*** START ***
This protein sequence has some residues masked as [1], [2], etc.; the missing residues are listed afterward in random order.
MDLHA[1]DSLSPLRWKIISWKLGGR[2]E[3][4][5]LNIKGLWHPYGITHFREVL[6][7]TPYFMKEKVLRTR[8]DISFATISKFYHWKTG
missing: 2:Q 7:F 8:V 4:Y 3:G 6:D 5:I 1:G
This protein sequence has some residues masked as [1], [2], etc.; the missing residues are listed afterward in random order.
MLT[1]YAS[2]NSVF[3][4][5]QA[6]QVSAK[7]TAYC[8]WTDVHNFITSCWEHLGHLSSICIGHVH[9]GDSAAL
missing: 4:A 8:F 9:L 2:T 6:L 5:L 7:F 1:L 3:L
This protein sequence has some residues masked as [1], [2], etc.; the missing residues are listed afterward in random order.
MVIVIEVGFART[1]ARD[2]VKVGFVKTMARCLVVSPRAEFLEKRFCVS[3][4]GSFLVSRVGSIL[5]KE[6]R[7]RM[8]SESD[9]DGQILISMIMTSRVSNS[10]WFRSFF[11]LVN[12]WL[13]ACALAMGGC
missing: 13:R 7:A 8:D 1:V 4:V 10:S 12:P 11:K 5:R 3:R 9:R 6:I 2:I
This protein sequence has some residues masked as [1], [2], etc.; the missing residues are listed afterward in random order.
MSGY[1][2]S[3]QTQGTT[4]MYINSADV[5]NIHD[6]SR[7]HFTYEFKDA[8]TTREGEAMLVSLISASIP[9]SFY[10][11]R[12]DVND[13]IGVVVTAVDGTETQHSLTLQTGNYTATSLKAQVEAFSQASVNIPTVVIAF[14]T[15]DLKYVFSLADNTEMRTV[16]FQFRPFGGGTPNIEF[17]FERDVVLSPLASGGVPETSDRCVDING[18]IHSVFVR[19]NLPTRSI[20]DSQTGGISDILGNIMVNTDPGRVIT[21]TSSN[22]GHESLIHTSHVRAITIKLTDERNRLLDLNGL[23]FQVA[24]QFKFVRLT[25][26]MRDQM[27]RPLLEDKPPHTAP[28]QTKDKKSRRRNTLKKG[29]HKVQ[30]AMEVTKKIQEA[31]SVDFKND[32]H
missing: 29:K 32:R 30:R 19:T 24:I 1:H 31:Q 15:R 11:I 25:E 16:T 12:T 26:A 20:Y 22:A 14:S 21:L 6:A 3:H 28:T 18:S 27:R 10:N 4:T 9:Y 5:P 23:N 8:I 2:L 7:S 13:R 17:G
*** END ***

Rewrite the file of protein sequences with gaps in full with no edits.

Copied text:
This protein sequence has some residues masked as [1], [2], etc.; the missing residues are listed afterward in random order.
MDLHA[1]DSLSPLRWKIISWKLGGR[2]E[3][4][5]LNIKGLWHPYGITHFREVL[6][7]TPYFMKEKVLRTR[8]DISFATISKFYHWKTG
missing: 2:Q 7:F 8:V 4:Y 3:G 6:D 5:I 1:G
This protein sequence has some residues masked as [1], [2], etc.; the missing residues are listed afterward in random order.
MLT[1]YAS[2]NSVF[3][4][5]QA[6]QVSAK[7]TAYC[8]WTDVHNFITSCWEHLGHLSSICIGHVH[9]GDSAAL
missing: 4:A 8:F 9:L 2:T 6:L 5:L 7:F 1:L 3:L
This protein sequence has some residues masked as [1], [2], etc.; the missing residues are listed afterward in random order.
MVIVIEVGFART[1]ARD[2]VKVGFVKTMARCLVVSPRAEFLEKRFCVS[3][4]GSFLVSRVGSIL[5]KE[6]R[7]RM[8]SESD[9]DGQILISMIMTSRVSNS[10]WFRSFF[11]LVN[12]WL[13]ACALAMGGC
missing: 13:R 7:A 8:D 1:V 4:V 10:S 12:P 11:K 5:R 3:R 9:R 6:I 2:I
This protein sequence has some residues masked as [1], [2], etc.; the missing residues are listed afterward in random order.
MSGY[1][2]S[3]QTQGTT[4]MYINSADV[5]NIHD[6]SR[7]HFTYEFKDA[8]TTREGEAMLVSLISASIP[9]SFY[10][11]R[12]DVND[13]IGVVVTAVDGTETQHSLTLQTGNYTATSLKAQVEAFSQASVNIPTVVIAF[14]T[15]DLKYVFSLADNTEMRTV[16]FQFRPFGGGTPNIEF[17]FERDVVLSPLASGGVPETSDRCVDING[18]IHSVFVR[19]NLPTRSI[20]DSQTGGISDILGNIMVNTDPGRVIT[21]TSSN[22]GHESLIHTSHVRAITIKLTDERNRLLDLNGL[23]FQVA[24]QFKFVRLT[25][26]MRDQM[27]RPLLEDKPPHTAP[28]QTKDKKSRRRNTLKKG[29]HKVQ[30]AMEVTKKIQEA[31]SVDFKND[32]H
missing: 29:K 32:R 30:R 19:T 24:I 1:H 31:Q 15:R 11:I 25:E 16:T 12:T 26:A 20:Y 22:A 14:S 21:L 6:A 3:H 28:T 18:S 27:R 10:N 4:T 9:Y 5:P 23:N 8:I 2:L 7:S 13:R 17:G